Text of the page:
Creative people, such as Keats, Woolf, and Dostoevsky,have been named among those who had this illness. Keats’s notes and letters wereevidence of his violent mood swings; his surgery lecture notes, embellished withmany impromptu sketches in the margins were evidence of his wide-ranginginterests, and also of his mercurial nature. Woolf became violent and delusionalin her manic episodes, and when she was in a depressive state, she barely spokeor ate, and attempted suicide. Born in the hospital for the poor, Dostoevsky wasthe second of seven children. He led a happy and peaceful childhood where heheld particular warm feelings towards his family.
“It is not abnormal forone with the Manic-depressive syndrome to live a life of normalcy- thatis, of course, until an element of unpleasantry enters his life (Ostow82). ” His father, murdered by his own serfs, had a hot tempered andirritable state of mind. His mother, described as tender and sensitive with aliterary and musical talent, died when Fyodor was fifteen-years-old. Aftergraduating from St.
Petersburg’s Academy of Military Engineers as lieutenant, hewas assigned to a military department. Dostoevsky worked there for one yearbefore he realized that working in a department gave him no satisfaction, andthat he wanted to write and work as an author. Later, he became acquainted withthe utopian socialist group, for which he seemed to have become strongman. Thisassociation got him four years in Siberian prison. After a four-year stay at theSiberian prison, he married a widow and later regained his rights as a nobleman. Periods of relative prosperity and happiness stopped abruptly Dostoevsky’s wifeand brother died.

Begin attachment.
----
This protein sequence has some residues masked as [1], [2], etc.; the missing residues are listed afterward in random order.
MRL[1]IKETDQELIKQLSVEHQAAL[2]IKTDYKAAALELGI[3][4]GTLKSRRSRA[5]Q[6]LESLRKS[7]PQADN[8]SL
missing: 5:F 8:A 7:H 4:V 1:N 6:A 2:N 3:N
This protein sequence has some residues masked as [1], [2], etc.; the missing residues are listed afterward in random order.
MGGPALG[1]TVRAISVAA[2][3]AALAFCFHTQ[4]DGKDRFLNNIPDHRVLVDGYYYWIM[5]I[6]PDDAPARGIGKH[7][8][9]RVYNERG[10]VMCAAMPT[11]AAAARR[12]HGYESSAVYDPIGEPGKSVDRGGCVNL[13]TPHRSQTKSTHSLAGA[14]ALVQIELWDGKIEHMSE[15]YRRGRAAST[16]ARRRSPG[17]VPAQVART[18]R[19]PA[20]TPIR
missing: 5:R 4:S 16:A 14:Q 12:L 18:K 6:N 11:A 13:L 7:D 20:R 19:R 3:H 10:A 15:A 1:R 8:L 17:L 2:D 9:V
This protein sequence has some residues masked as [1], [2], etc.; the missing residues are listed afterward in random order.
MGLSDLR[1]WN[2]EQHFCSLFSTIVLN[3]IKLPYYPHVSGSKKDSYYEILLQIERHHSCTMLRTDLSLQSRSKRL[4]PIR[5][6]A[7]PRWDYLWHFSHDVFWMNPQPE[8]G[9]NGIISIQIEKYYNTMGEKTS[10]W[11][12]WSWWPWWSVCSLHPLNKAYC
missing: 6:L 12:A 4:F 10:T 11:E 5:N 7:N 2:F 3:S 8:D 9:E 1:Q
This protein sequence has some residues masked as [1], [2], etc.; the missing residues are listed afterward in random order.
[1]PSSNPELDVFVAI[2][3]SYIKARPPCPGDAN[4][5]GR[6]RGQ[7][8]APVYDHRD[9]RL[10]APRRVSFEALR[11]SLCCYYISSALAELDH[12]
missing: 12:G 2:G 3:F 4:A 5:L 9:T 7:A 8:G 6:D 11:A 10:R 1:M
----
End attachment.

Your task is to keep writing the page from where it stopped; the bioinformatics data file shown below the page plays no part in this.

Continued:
He was left alone with his brother’s debts, and was resortedto gambling as a way out from economic difficulties. Except for the last tenyears, the Dostoevsky family suffered from economical difficulties caused bybrother’s debts, an always-begging stepson and Fyodor’s gambling spree. Theyalso were extremely unlucky regarding their three children. Like Dostoevsky’slife, his writing contained many avenues down which one could lose his- orherself. He begins his two-part “Notes From Underground” with a streamof ironies, a forewarning to the reader of what lies ahead. Seemingly unfocusedand ambiguous, it is possible to see through his writing, and detect hismanic-depression in his style.
An obvious example of this is the terminalconfusion in his writing: “I am a sick man. . . I am a week man.
Anunattractive man. I think my liver hurts. However, I don’t know a fig about mysickness, and am not sure what it is that hurts me. I am not being treated andnever have been, though I respect medicine and doctors.
What’s more, I am alsosuperstitious in the extreme; well, at least enough to respect medicine. (I’msufficiently educated not to be superstitious, but I am. ) No, sir, I refuse tobe treated out of weakness. ” This terminal confusion is reminiscent ofhuman nature, and its never-ending cycle.
Throughout calamity and affirmativeevents in human life, we, as human beings have the tendency to chase ourthoughts, analyzing and dissecting them. Like those in the depressive state,Dostoevsky, who wrote in the same tempo as his thought patterns, basicallyillustrated the way our thought processes work. As though in the midst ofconversation, Dostoevsky assumes the reader’s irritability, “what preciselyam I? — then I will answer you: I am one Collegiate assessor”. He refersto himself as his post. Dostoevsky’s depressive episode comes into play. “During a depressive episode, feelings of detachment may be exhibited bythe patient, as he may refer to himself in the third person or as an object (Ostow128).